But truly, the make-or-break point of this album (and, indeed, the main justification of its inclusion on this site) is the 23-minute title track. It is incredibly ambitious to put such a long track on your debut album, especially at the end when we've already sat though nearly an hour of high-energy guitar violence. As a matter of fact, The Grand Disguise fits perfectly with the rest of the album. It's a bit more complex and technical than the rest of the album and a lot more bombastic, but keeps the same overall atmosphere and really keeps the high energy level going. As an epic, it effortlessly manages that elusive feat of being both a coherent and flowing piece of music and an adventurous journey that keeps your attention and does not bore for a second. That's a hard one to pull off, but they make it sound easy. I'd love to hear more like this from them in the future.
Daydream XI takes music that is not horribly original and makes it sound fresh and exciting. This will probably never be a band of genre-defining pioneers, but it is definitely a group of craftsmen who deliver quality genre work. We can never have enough of these. Thumbs up.
Shuffle It! (5:28), Riff & Raft (4:51), Polyseven (5:33), Same But Different (4:30), Five Course Meal (5:10), D-Day (5:20), Eternal Loop (5:22), Slash One (4:52), The Egg (5:52), Presilence (2:52)
Antoine Fafard first came to my attention as the principle composer and bass player of Canadian jazz rock fusion band Spaced Out. Their self-titled debut CD was released in 2000. I have always enjoyed Fafard's complex bass lines and imaginative quick-fingered playing on tracks such as A Freak AZ, Magnetyzme and Furax from that release. The furious, bass-inspired frenzy of Furax 2, from Spaced Out's Evolution album released in 2008, is another personal favourite.
Fafard's third solo album, Ad Perpetuum, features esteemed players Vinnie Colaiuta on drums and Jerry De Villiers on guitar. One of the strengths of Fafard's skill as a composer in Spaced Out, is that although the music is tightly spun and arranged, all of the players are given opportunities to express themselves within the collective.
Ad Perpetuum continues that trend, and Colaiuta and De Villiers are given numerous opportunities to show their virtuoso talents, as well as their proficient ability to complement the other members of the ensemble. The result is often magnificent and always mesmerising.
The trio is assisted on four pieces by the excellent Jean Pierre Zanella on sax, and on three tracks by the renowned keyboard player Gerry Etkins. Multi-instrumentalist and drummer Gary Husband also features in a drum joust with Colaiuta, in the excellent D–DAY. The contribution of these players skillfully supplements the outstanding performance of the trio, and gives the music an added dimension and vitality.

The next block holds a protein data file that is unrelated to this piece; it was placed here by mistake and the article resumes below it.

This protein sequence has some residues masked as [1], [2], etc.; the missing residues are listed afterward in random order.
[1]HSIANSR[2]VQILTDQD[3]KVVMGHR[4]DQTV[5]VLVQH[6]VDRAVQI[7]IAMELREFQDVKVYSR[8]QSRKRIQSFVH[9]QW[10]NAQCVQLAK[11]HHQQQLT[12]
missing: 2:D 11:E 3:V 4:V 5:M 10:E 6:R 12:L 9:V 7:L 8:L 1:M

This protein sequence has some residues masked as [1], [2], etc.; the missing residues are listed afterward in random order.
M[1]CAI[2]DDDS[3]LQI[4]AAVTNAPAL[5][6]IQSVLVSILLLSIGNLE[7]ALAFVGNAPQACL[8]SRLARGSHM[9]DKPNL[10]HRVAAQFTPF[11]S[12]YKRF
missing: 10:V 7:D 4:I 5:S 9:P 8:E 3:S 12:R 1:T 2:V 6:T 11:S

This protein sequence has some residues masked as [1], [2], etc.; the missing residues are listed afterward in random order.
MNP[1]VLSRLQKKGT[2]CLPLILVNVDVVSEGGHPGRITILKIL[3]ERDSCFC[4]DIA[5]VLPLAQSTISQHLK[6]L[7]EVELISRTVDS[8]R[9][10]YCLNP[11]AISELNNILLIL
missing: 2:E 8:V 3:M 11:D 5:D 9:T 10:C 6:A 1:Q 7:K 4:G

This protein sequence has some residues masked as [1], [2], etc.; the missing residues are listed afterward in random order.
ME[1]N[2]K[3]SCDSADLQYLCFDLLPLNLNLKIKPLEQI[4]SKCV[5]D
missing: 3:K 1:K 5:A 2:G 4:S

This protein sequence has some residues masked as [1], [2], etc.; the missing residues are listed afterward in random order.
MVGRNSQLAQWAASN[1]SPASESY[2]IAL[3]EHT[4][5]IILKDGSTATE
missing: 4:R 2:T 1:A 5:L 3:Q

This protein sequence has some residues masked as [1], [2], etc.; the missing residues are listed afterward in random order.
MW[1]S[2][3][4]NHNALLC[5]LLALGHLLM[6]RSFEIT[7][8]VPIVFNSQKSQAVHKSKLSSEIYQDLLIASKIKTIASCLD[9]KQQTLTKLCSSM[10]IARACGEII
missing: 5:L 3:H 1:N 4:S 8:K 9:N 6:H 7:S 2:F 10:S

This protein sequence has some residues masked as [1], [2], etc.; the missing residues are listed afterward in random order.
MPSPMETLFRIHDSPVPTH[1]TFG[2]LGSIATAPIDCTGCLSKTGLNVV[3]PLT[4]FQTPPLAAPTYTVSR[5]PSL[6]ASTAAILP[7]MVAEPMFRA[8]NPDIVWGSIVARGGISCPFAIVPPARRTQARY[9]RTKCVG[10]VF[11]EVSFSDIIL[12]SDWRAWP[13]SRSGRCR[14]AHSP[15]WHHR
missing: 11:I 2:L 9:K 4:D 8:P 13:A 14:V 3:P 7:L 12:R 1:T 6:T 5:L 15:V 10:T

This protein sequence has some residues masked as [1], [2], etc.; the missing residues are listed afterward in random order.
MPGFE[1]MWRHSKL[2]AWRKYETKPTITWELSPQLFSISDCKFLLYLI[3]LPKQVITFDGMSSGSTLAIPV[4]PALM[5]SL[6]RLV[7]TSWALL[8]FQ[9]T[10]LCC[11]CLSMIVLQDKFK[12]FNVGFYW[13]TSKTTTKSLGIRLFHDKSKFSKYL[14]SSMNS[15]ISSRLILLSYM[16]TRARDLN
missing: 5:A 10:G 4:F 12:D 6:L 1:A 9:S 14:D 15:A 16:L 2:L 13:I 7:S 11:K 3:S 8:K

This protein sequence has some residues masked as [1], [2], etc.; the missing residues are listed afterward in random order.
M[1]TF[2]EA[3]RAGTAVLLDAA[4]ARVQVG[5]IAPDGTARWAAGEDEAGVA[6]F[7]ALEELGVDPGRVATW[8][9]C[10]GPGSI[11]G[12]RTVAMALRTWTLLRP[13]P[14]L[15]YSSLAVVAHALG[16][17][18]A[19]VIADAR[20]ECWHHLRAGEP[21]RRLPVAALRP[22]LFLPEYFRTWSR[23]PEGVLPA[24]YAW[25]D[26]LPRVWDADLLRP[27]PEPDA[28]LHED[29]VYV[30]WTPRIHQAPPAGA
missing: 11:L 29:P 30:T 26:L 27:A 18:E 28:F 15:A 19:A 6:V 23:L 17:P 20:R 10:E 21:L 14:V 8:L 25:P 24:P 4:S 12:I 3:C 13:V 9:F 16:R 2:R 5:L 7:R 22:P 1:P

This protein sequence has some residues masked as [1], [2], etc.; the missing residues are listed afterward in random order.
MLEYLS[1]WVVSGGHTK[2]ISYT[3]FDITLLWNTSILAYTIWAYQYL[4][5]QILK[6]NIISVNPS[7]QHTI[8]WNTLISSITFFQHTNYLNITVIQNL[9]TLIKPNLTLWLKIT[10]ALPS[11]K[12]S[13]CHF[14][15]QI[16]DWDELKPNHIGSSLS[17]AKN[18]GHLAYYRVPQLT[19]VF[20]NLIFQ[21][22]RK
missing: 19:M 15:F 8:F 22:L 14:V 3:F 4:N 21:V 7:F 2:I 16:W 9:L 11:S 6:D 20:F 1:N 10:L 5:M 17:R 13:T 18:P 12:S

The informative booklet that accompanies the release is truly outstanding. It contains detailed notes written by Fafard to help to explain the performance and music of each composition. I found his insightful comments invaluable and they have greatly helped to appreciate the many subtleties and nuances contained in the music. I hope that more musicians might follow this example and display as much care to involve and engage their audience.
Fafard is an outstanding bass player, whose technical prowess and feel for his instrument can easily be compared with such illustrious players as Adam Nitti, Hadrien Feroud and Lorenzo Feliciati. Ad Perpetuum contains seven bass solos, which showcase Fafard's ability and wide-ranging technique in different musical situations. I particularly loved the slap bass solo in Five Course Meal. This track is challenging, yet melodically enticing and rich. It is probably my favourite composition of the album.
Fafard's solo part, in the tantalisingly beautiful Same But Different, is also superb. In this piece, the bass drools with delicate passion and conveys wafts of emotion in the solo slot.
Throughout the rest of the album, Fafard provides a wonderful platform for the other musicians to excel. For example, his slap bass riff in the beginning portion of Riff & Raft, is expertly executed and is simply overflowing with the skill, attack and energy associated with exponents of that style, such as Marcus Miller and TM Stevens. The energy of Fafard's playing provides a perfect foil for the vigorous solo exchanges and dueling between keys and guitar, that compete to dominate through much of the piece.
The drum work of Colaiuta offers the listener a master class of touch and syncopation. His class fully illuminates every track. Apart from supporting the music brilliantly, his majestic short solo slots also add to the quality of what is on offer. He is able to achieve just the right mixture of subtlety and intensity throughout his performance.